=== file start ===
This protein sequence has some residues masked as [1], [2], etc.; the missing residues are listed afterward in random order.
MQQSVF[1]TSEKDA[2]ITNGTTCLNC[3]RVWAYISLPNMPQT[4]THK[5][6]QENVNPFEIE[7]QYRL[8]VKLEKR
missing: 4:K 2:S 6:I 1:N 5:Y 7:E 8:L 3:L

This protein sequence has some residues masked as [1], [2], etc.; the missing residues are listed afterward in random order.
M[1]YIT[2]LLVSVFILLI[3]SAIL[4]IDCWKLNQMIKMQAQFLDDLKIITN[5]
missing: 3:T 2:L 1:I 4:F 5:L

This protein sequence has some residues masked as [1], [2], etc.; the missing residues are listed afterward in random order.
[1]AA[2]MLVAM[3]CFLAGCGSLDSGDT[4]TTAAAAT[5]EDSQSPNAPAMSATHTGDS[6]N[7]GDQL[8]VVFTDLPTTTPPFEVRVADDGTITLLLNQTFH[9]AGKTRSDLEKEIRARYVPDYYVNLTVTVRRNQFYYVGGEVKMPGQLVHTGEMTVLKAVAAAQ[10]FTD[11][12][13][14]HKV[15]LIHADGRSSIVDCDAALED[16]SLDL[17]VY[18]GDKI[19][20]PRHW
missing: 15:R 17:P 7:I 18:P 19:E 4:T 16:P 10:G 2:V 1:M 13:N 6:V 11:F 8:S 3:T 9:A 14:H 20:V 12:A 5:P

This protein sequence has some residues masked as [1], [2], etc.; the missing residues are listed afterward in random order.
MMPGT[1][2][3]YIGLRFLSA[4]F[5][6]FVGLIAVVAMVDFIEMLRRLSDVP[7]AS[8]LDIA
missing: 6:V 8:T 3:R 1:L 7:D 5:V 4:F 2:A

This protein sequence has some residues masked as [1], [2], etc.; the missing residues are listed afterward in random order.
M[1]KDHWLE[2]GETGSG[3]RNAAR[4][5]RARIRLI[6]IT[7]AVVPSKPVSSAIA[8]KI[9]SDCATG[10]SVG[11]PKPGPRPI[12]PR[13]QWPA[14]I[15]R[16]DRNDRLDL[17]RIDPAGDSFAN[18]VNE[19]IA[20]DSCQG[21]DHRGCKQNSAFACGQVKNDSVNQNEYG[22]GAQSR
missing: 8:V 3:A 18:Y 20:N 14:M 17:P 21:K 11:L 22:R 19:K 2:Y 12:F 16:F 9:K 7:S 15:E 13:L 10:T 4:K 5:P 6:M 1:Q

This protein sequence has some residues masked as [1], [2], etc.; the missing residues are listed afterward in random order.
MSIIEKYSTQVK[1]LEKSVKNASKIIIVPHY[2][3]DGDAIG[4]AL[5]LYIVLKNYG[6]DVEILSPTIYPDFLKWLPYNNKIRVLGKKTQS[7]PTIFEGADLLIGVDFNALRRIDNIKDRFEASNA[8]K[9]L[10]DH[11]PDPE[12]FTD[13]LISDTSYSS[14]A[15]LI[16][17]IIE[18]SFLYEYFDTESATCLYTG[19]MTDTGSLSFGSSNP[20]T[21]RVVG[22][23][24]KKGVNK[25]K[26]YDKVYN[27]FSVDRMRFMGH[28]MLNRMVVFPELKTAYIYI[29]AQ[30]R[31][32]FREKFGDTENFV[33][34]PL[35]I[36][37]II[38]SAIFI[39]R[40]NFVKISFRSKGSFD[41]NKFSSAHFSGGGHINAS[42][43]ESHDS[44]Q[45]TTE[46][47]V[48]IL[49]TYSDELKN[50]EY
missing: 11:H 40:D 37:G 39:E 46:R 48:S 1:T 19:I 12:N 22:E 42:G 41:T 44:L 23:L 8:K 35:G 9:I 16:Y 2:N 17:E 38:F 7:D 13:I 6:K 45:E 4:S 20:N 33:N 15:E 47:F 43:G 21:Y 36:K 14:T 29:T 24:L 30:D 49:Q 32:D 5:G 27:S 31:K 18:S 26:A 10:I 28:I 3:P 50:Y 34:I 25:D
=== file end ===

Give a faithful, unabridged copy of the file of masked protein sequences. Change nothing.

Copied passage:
This protein sequence has some residues masked as [1], [2], etc.; the missing residues are listed afterward in random order.
MQQSVF[1]TSEKDA[2]ITNGTTCLNC[3]RVWAYISLPNMPQT[4]THK[5][6]QENVNPFEIE[7]QYRL[8]VKLEKR
missing: 4:K 2:S 6:I 1:N 5:Y 7:E 8:L 3:L

This protein sequence has some residues masked as [1], [2], etc.; the missing residues are listed afterward in random order.
M[1]YIT[2]LLVSVFILLI[3]SAIL[4]IDCWKLNQMIKMQAQFLDDLKIITN[5]
missing: 3:T 2:L 1:I 4:F 5:L

This protein sequence has some residues masked as [1], [2], etc.; the missing residues are listed afterward in random order.
[1]AA[2]MLVAM[3]CFLAGCGSLDSGDT[4]TTAAAAT[5]EDSQSPNAPAMSATHTGDS[6]N[7]GDQL[8]VVFTDLPTTTPPFEVRVADDGTITLLLNQTFH[9]AGKTRSDLEKEIRARYVPDYYVNLTVTVRRNQFYYVGGEVKMPGQLVHTGEMTVLKAVAAAQ[10]FTD[11][12][13][14]HKV[15]LIHADGRSSIVDCDAALED[16]SLDL[17]VY[18]GDKI[19][20]PRHW
missing: 15:R 17:P 7:I 18:P 19:E 4:T 16:P 10:G 2:V 1:M 13:N 6:V 11:F 8:S 3:T 9:A 14:H 20:V 12:A 5:P

This protein sequence has some residues masked as [1], [2], etc.; the missing residues are listed afterward in random order.
MMPGT[1][2][3]YIGLRFLSA[4]F[5][6]FVGLIAVVAMVDFIEMLRRLSDVP[7]AS[8]LDIA
missing: 6:V 8:T 3:R 1:L 7:D 5:V 4:F 2:A

This protein sequence has some residues masked as [1], [2], etc.; the missing residues are listed afterward in random order.
M[1]KDHWLE[2]GETGSG[3]RNAAR[4][5]RARIRLI[6]IT[7]AVVPSKPVSSAIA[8]KI[9]SDCATG[10]SVG[11]PKPGPRPI[12]PR[13]QWPA[14]I[15]R[16]DRNDRLDL[17]RIDPAGDSFAN[18]VNE[19]IA[20]DSCQG[21]DHRGCKQNSAFACGQVKNDSVNQNEYG[22]GAQSR
missing: 8:V 3:A 18:Y 20:N 14:M 17:P 21:K 11:L 22:R 19:K 2:Y 12:F 16:F 9:K 7:S 15:E 13:L 10:T 4:K 5:P 6:M 1:Q

This protein sequence has some residues masked as [1], [2], etc.; the missing residues are listed afterward in random order.
MSIIEKYSTQVK[1]LEKSVKNASKIIIVPHY[2][3]DGDAIG[4]AL[5]LYIVLKNYG[6]DVEILSPTIYPDFLKWLPYNNKIRVLGKKTQS[7]PTIFEGADLLIGVDFNALRRIDNIKDRFEASNA[8]K[9]L[10]DH[11]PDPE[12]FTD[13]LISDTSYSS[14]A[15]LI[16][17]IIE[18]SFLYEYFDTESATCLYTG[19]MTDTGSLSFGSSNP[20]T[21]RVVG[22][23][24]KKGVNK[25]K[26]YDKVYN[27]FSVDRMRFMGH[28]MLNRMVVFPELKTAYIYI[29]AQ[30]R[31][32]FREKFGDTENFV[33][34]PL[35]I[36][37]II[38]SAIFI[39]R[40]NFVKISFRSKGSFD[41]NKFSSAHFSGGGHINAS[42][43]ESHDS[44]Q[45]TTE[46][47]V[48]IL[49]TYSDELKN[50]EY
missing: 11:H 40:D 37:G 39:E 46:R 48:S 1:T 19:I 12:N 22:E 42:G 41:T 44:L 23:L 8:K 35:G 9:I 16:Y 2:N 17:E 38:F 7:D 13:I 6:K 45:E 4:S 20:N 33:N 15:E 47:F 43:G 21:Y 36:K 14:T 29:T 24:L 30:D 49:Q 32:D 5:G 27:S 31:K 18:S 26:A 10:I 28:I 3:P 50:Y 34:I 25:D